This is a valid, but not devastating point. First, we don't know how large this "Heisenberg effect" is. Conservative punditry could have had only a small effect on the index. Second, it is not that hard to think of ways to improve the index to minimize this problem. Simplest idea: exclude articles that include the exact phrase "economic policy uncertainty index" or the words Baker, Bloom, Davis, Stanford, or Chicago. Slightly less simple idea: Aren't there really sophisticated quantitative text analysis tools available these days that could measure the amount of uncertainty in the tone of economics/business articles? Third, and most important, is that there is much more to Baker, Bloom, and Davis' research than the index itself. Bloom's 2007 paper, "The Impact of Uncertainty Shocks"--written before the construction of the index-- helped kick off a surge of macroeconomic uncertainty research. Many of Baker, Bloom, and Davis' contributions, and those of authors they have motivated, have been theoretical. A slightly flawed measure beats no measure at all if it encourages researchers to pay attention to an important subject. And I would venture to guess that the vast majority of these researchers are not motivated by a political agenda. They are motivated by the desire to understand something they think might really matter.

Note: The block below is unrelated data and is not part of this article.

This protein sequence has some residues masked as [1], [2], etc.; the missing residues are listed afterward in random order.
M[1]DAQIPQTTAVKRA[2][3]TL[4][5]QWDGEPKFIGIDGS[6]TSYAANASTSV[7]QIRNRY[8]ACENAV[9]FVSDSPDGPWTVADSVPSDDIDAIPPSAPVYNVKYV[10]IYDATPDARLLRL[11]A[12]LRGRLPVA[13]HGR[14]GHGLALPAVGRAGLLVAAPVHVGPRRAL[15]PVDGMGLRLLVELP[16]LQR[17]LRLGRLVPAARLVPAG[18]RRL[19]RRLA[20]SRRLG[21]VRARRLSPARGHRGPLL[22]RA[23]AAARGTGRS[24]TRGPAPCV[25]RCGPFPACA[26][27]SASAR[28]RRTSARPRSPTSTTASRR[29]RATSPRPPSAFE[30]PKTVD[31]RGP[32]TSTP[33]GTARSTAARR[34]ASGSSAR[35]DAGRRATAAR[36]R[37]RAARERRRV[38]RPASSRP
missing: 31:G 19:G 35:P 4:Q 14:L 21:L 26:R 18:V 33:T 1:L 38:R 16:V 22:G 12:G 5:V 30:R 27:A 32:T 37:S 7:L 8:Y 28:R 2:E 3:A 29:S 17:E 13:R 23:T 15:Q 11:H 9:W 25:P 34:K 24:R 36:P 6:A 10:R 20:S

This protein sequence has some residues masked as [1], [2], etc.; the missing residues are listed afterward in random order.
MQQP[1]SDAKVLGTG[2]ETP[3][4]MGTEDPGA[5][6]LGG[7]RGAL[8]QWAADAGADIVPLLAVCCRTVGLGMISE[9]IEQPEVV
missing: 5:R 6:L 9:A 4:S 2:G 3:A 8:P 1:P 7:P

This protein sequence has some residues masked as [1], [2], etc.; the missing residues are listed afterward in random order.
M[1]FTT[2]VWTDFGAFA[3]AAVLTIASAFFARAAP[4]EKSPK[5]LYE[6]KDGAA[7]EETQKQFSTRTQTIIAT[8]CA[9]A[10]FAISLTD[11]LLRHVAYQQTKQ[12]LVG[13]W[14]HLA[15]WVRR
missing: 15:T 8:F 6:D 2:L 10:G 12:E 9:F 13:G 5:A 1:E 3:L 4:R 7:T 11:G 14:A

For what it's worth, I think the Economic Policy Uncertainty index does have decent construct validity. The creators of the index make an analogous index for Europe. In an unpublished working paper, I make a totally different uncertainty index for Europe, based on the how uncertain professional forecasters are in their probabilistic forecasts for GDP growth 2-years ahead. (I chose Europe instead of the US because of data availability.) My uncertainty measure is plotted along with the Economic Policy Uncertainty index below; the correlation coefficient is 0.8. The fact that they are created by totally different methodologies, from totally different data sources, and yet are this highly correlated, makes me think that there is at least some measurement validity.

I appreciate John Aziz's more moderately-titled post, "On Policy Uncertainty," in which he writes:
Krugman is right to... trash those who view the sluggishness of the recovery as solely Obama’s fault. But he’s wrong, I think, to throw policy uncertainty out of the window entirely as a proximate cause of some of the problem’s we’re now facing.

Wednesday, August 7, 2013

Raghuram Rajan is Not Paul Volcker

Raghuram Rajan will take over leadership of the Reserve Bank of India (RBI) on September 4. The BBC lists some of the challenges facing the Indian economy, including a large current account deficit, weak rupee, the slowest growth in a decade (around 5%), and inequality, adding, "Many believe that the single biggest failure of the government's economic policies in recent years has been the inability to control inflation in general and food prices in particular."

It's clear that Rajan will have his work cut out for him, but what kind of work will that be? 

"The monetary situation is such that he may be forced to act as India’s Paul Volcker, hiking up rates and perhaps even orchestrating a recession to get the currency and inflation under control," writes Dylan Matthews. Matthews notes that "By law, India’s central bank doesn’t have much political independence, as Rajan serves at the pleasure of the government and can be sacked at any time. That could deter him from making tough moves against inflation that could have unpopular implications for growth. But Subramanian thinks he’ll have a great deal of flexibility in practice, even if the opposition Bharatiya Janata Party comes to power again."